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Press Release

Albuquerque Man Arraigned on Federal Firearms Charges

For Immediate Release
U.S. Attorney's Office, District of New Mexico
Chavez Prosecuted as Part of “Worst of the Worst” Anti-Violence Initiative

ALBUQUERQUE – Pete Pasqual Chavez, 36, of Albuquerque, N.M., was arraigned this morning in federal court on an indictment charging him with being felon in possession of a firearm.  Chavez entered a not guilty plea to the indictment and was ordered detained pending trial.

The indictment was announced by U.S. Attorney Damon P. Martinez, Special Agent in Charge Thomas G. Atteberry of the Phoenix Field Division of the Bureau of Alcohol, Tobacco, Firearms and Explosives (ATF), and Chief Gorden Eden, Jr., of the Albuquerque Police Department (APD).

Chavez was arrested on Sept. 16, 2015, on a criminal complaint charging him with being a felon in possession of a firearm and ammunition on Sept. 14, 2015, in Bernalillo County, N.M.  The complaint alleges that on Sept. 14, 2015, officers of the Albuquerque Police Department (APD) responded to the La Quinta Inn on San Antonio Blvd. in Albuquerque after Chavez allegedly told hotel personnel that he had just shot a person who was breaking into his vehicle.  Upon arrival, the APD officers found a firearm under Chavez’s vehicle.  Thereafter the officers executed search warrants for Chavez’s hotel room and vehicle.  In the vehicle, the officers allegedly found a single projectile that was removed from the inside of the passenger door and a box of Perfecta .45 caliber ammunition.  In Chavez’s hotel room, the officers allegedly found four rounds of Perfecta .45 caliber ammunition.  In the bushes outside Chavez’s room, the officers allegedly found a firearm loaded with ten rounds of Perfecta .45 caliber ammunition.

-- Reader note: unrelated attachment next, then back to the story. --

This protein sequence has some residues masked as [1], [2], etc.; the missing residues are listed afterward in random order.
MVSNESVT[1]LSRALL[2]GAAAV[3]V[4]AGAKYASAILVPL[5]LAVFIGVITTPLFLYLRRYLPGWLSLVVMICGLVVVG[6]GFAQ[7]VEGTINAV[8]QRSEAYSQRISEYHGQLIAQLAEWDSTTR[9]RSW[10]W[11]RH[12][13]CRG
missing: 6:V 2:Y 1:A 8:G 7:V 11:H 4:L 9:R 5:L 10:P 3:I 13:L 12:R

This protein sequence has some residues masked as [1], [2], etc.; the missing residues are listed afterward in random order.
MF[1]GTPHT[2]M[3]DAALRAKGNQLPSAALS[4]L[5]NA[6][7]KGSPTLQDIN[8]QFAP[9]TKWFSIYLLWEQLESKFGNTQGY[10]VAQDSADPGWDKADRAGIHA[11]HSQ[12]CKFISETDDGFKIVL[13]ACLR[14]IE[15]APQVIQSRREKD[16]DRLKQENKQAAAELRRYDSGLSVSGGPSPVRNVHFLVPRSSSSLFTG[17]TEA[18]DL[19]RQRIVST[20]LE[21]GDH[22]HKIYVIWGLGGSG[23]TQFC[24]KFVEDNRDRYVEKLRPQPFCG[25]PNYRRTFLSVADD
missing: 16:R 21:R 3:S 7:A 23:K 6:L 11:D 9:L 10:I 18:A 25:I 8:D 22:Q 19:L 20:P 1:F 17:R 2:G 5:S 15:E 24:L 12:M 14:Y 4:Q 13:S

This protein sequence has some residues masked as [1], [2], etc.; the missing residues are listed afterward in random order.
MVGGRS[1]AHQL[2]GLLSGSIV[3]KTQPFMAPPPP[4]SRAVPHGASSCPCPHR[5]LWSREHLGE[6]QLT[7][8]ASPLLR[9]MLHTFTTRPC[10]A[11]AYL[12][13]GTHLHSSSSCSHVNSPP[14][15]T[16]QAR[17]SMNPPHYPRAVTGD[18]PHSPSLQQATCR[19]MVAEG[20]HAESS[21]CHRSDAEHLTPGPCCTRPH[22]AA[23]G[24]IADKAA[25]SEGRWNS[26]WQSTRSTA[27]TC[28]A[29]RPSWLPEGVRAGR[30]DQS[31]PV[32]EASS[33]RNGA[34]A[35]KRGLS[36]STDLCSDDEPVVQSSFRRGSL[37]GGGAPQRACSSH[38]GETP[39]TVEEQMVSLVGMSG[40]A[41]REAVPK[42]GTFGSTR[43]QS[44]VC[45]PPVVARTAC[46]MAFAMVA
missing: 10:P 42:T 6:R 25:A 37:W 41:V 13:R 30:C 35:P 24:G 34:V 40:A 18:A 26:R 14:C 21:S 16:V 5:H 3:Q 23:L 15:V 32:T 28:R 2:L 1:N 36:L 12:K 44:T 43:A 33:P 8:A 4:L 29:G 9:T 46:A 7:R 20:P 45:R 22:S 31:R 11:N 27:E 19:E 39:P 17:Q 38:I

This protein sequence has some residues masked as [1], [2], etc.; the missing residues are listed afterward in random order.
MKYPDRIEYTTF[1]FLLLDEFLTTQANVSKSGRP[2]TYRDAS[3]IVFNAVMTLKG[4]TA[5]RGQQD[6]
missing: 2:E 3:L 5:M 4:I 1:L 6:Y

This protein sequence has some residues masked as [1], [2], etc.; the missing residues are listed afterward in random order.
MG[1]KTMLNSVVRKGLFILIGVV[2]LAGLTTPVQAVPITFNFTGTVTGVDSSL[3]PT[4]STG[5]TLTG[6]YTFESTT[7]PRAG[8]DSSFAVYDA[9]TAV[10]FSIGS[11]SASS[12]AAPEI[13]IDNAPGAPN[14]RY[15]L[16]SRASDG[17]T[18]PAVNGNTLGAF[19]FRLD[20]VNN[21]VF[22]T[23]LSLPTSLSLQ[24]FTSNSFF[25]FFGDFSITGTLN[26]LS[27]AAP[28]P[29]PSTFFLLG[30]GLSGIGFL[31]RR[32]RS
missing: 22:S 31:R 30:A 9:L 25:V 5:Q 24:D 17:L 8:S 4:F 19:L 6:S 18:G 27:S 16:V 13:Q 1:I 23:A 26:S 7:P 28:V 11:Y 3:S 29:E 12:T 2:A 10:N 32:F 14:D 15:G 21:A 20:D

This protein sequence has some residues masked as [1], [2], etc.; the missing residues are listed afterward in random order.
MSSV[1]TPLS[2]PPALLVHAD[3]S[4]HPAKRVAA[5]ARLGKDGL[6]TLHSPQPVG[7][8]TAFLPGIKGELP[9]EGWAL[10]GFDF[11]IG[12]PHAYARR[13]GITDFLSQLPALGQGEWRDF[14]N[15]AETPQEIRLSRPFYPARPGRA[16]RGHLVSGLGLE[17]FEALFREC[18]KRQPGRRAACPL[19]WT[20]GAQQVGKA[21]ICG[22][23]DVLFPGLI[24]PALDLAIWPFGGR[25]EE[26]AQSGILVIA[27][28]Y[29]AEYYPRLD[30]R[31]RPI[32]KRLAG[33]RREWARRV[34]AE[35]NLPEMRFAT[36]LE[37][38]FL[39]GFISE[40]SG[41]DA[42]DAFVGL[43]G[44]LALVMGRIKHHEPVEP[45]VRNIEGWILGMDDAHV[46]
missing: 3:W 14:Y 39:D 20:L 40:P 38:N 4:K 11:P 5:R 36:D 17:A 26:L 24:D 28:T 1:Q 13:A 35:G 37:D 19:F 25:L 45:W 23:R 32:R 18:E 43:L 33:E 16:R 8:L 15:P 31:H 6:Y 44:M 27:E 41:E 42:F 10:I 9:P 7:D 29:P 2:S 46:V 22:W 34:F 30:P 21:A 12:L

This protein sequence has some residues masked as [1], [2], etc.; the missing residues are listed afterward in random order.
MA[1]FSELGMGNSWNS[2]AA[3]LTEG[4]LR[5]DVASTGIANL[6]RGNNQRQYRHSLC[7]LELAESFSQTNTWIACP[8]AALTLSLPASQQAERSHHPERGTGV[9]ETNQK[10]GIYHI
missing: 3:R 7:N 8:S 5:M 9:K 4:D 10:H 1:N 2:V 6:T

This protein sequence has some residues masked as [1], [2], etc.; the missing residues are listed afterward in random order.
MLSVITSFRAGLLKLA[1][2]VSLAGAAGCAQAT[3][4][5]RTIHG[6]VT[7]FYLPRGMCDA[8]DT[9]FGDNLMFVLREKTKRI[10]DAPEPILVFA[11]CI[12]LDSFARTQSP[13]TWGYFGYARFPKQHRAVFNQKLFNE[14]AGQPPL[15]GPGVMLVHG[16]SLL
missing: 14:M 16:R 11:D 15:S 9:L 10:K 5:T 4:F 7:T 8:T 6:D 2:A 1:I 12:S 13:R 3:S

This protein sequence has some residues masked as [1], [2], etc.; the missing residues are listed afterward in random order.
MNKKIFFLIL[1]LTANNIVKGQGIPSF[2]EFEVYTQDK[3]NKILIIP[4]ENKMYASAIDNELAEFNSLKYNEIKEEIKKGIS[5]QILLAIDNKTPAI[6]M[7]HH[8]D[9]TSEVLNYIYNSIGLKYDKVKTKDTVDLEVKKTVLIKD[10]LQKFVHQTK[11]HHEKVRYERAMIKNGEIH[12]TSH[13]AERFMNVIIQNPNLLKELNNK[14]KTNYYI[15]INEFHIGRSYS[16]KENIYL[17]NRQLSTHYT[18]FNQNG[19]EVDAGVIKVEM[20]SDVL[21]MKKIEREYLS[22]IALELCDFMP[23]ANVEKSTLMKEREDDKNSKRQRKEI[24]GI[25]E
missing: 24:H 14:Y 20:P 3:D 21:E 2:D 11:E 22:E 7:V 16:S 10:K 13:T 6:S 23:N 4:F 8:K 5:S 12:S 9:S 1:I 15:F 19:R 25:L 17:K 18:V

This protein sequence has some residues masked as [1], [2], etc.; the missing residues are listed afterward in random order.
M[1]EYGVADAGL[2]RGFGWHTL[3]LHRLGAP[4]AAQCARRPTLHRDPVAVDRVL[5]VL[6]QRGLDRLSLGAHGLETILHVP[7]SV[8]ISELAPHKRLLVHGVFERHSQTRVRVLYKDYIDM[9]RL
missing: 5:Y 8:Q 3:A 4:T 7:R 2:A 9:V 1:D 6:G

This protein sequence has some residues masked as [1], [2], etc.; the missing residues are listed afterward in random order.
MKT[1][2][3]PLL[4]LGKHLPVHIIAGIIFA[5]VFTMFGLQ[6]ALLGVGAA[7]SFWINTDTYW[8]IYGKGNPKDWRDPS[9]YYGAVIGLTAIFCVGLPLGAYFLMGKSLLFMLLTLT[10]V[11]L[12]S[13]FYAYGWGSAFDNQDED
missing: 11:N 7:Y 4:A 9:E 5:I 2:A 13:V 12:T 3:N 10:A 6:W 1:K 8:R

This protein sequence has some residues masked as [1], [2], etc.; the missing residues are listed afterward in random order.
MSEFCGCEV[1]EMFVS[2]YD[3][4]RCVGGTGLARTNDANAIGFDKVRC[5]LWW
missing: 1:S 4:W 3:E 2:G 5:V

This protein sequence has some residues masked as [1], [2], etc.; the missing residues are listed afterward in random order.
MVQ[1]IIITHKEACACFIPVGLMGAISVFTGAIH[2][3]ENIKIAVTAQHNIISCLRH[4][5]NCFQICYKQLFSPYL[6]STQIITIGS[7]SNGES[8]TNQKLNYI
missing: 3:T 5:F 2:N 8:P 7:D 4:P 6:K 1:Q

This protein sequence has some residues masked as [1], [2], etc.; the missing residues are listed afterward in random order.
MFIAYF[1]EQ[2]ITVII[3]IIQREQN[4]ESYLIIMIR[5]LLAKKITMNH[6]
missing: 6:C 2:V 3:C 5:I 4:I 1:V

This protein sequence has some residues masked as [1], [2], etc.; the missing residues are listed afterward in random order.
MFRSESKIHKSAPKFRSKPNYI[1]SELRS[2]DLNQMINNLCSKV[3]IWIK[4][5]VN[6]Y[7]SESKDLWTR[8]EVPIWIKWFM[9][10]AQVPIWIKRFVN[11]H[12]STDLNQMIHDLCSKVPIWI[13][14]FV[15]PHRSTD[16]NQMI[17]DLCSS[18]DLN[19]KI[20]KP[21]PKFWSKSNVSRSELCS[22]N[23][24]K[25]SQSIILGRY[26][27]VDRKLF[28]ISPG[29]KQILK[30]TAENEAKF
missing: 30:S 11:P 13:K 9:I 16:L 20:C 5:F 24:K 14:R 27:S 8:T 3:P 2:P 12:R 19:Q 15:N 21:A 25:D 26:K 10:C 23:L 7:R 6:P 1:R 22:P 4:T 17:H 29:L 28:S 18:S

Chavez was indicted on Oct. 7, 2015, and charged with being a felon in possession of a firearm and ammunition.

At the time of his arrest, Chavez was prohibited from possessing firearms or ammunition, because he previously had been convicted of attempting to traffic a controlled substance with intent to distribute, possession of a controlled substance, tampering with evidence, shooting from or into a vehicle and use of a telephone to facilitate a drug trafficking crime.      

If convicted of the crime charged in the indictment, Chavez faces a maximum penalty of ten years in federal prison.  If the court determines that Chavez is an armed career criminal, he faces an enhanced sentence of a mandatory minimum of 15 years in prison to a maximum of life imprisonment. Charges in indictments are merely accusations.  All criminal defendants are presumed innocent unless proven guilty beyond a reasonable doubt.

This case was investigated by the Albuquerque office of the Bureau of Alcohol, Tobacco, Firearms and Explosives and APD.  Assistant U.S. Attorney Norman Cairns is prosecuting the case.

This case is being prosecuted as part of a federal anti-violence initiative that targets “the worst of the worst” offenders for federal prosecution.  Under this initiative, the U.S. Attorney’s Office and federal law enforcement agencies work with New Mexico’s District Attorneys and state, local and tribal law enforcement agencies to target violent or repeat offenders for federal prosecution with the goal of removing repeat offenders from communities in New Mexico for as long as possible.  Because New Mexico’s violent crime rates, on a per capita basis, are amongst the highest in the nation, New Mexico’s law enforcement community is collaborating to target repeat offenders from counties with the highest violent crime rates, including Bernalillo County, under this initiative.

Updated October 14, 2015